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    $\begingroup$ I was just thinking that- a space is compact iff every infinite net has a convergent subnet. $\endgroup$ – A Blumenthal Mar 7 '13 at 16:20
  • $\begingroup$ @ABlumenthal: Or, equivalently, iff every net has a cluster point. I'm going to try that. I just decided to try the subbase cover due to Mariano's answer here. $\endgroup$ – Stefan Hamcke Mar 7 '13 at 16:24

We use the following characterization of compactness: every infinite net has a convergent subnet.

Let $\{x_{\lambda}\}_{\Lambda}$ be an infinite net in $E$, $\Lambda$ the directed set of the net. As $B$ is compact, there is an infinite subnet $\Lambda_1 \subset \Lambda$ for which $\{\pi(x_{\lambda})\}_{\Lambda_1}$ converges to a point $b \in B$. Fix a local trivialization $\phi_U : \pi^{-1}(U) \rightarrow U \times F$ for $b \in U$. Pare off the net $\Lambda_1$ so that $\pi(x_{\lambda}) \in U$ for all $\lambda$.

Now let $\pi_2 : U \times F \rightarrow F$ be the continuous projection onto the second factor. So, $\{\pi_2 \circ \phi_U(x_{\lambda})\}$ is an infinite net in $F$, hence possesses yet another convergent subnet $\Lambda_2$. Then $\{\phi_U(x_{\lambda})\}_{\Lambda_2}$ is convergent in $U \times F$ by definition of the product topology, and the image of this convergent net under the homeomorphism $\phi_U^{-1}$ is convergent. Thus $\{x_{\lambda}\}_{\Lambda_2}$ is a convergent subnet.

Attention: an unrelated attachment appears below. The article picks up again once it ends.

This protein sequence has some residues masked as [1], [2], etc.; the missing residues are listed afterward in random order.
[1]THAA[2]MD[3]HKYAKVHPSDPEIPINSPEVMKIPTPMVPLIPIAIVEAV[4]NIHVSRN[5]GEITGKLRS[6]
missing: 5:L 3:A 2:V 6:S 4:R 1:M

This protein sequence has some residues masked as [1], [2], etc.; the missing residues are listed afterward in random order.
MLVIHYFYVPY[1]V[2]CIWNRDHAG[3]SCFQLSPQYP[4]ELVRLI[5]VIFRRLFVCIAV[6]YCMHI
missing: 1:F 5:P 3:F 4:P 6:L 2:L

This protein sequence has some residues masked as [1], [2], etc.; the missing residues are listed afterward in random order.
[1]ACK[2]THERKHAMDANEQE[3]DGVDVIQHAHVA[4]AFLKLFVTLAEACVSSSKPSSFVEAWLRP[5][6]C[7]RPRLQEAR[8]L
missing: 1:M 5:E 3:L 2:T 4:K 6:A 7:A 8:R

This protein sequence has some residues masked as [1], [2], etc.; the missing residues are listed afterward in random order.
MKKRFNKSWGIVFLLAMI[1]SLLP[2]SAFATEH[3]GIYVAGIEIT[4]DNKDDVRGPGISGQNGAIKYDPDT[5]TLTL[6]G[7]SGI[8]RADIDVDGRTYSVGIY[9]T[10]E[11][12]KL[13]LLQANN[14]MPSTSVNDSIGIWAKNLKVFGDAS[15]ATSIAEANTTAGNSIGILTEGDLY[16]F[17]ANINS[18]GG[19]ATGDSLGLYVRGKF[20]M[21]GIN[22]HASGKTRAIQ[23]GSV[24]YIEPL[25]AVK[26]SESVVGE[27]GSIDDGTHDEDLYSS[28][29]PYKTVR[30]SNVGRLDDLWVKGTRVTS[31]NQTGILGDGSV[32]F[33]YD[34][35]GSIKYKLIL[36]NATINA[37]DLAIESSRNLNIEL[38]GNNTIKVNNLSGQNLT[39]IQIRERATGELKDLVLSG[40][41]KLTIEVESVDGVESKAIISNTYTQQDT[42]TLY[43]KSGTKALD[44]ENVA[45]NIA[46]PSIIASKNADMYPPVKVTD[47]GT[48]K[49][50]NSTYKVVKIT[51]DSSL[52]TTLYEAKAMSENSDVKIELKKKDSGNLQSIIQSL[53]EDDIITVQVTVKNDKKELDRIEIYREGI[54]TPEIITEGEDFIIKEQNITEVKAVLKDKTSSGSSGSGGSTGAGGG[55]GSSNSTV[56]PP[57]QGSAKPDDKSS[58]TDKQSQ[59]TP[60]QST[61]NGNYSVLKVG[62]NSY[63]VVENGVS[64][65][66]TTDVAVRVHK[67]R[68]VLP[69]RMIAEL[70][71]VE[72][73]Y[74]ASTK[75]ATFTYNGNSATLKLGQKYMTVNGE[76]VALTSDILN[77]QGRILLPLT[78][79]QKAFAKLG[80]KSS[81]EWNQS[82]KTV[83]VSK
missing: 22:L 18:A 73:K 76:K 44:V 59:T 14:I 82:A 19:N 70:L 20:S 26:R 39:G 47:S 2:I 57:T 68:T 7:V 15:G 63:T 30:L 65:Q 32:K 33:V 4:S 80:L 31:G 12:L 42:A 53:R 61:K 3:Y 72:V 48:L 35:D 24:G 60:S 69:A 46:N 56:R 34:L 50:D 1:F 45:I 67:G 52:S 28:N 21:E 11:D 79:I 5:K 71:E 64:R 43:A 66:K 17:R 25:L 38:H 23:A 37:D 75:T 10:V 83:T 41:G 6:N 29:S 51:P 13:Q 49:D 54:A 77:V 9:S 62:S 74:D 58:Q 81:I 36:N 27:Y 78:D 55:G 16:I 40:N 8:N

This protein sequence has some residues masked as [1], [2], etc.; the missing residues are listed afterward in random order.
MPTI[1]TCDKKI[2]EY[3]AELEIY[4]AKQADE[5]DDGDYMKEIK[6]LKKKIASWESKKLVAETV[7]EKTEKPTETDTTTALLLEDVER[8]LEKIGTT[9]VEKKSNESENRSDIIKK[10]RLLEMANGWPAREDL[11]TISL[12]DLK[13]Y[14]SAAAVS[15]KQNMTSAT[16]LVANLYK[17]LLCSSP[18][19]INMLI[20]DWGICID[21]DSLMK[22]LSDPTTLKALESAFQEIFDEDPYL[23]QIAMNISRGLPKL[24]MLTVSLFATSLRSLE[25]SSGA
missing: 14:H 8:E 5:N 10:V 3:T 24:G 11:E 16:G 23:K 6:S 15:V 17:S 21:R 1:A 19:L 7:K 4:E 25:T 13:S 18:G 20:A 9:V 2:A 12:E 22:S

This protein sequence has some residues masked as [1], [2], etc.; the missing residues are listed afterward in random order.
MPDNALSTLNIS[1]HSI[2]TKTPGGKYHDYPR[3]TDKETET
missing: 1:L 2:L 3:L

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    $\begingroup$ That so much easier than the "open cover"-method. I guess a proof via (ultra-)filters could not be any simpler either? Thanks a lot! $\endgroup$ – Stefan Hamcke Mar 7 '13 at 16:58
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    $\begingroup$ @StefanH. I think the moral of the story is that the fiber bundle structure is very nice locally, and local methods prevail in that situation, whereas these open cover methods are too global for the fiber bundle to say anything without some effort. In a similar vein, it might be a nice exercise to prove the compactness of $E$ using the finite intersection property... $\endgroup$ – A Blumenthal Mar 8 '13 at 19:15

I came across (while I was actually searching for something else) another nice proof which makes use of several facts which are also useful on their own. I'm going to post it here: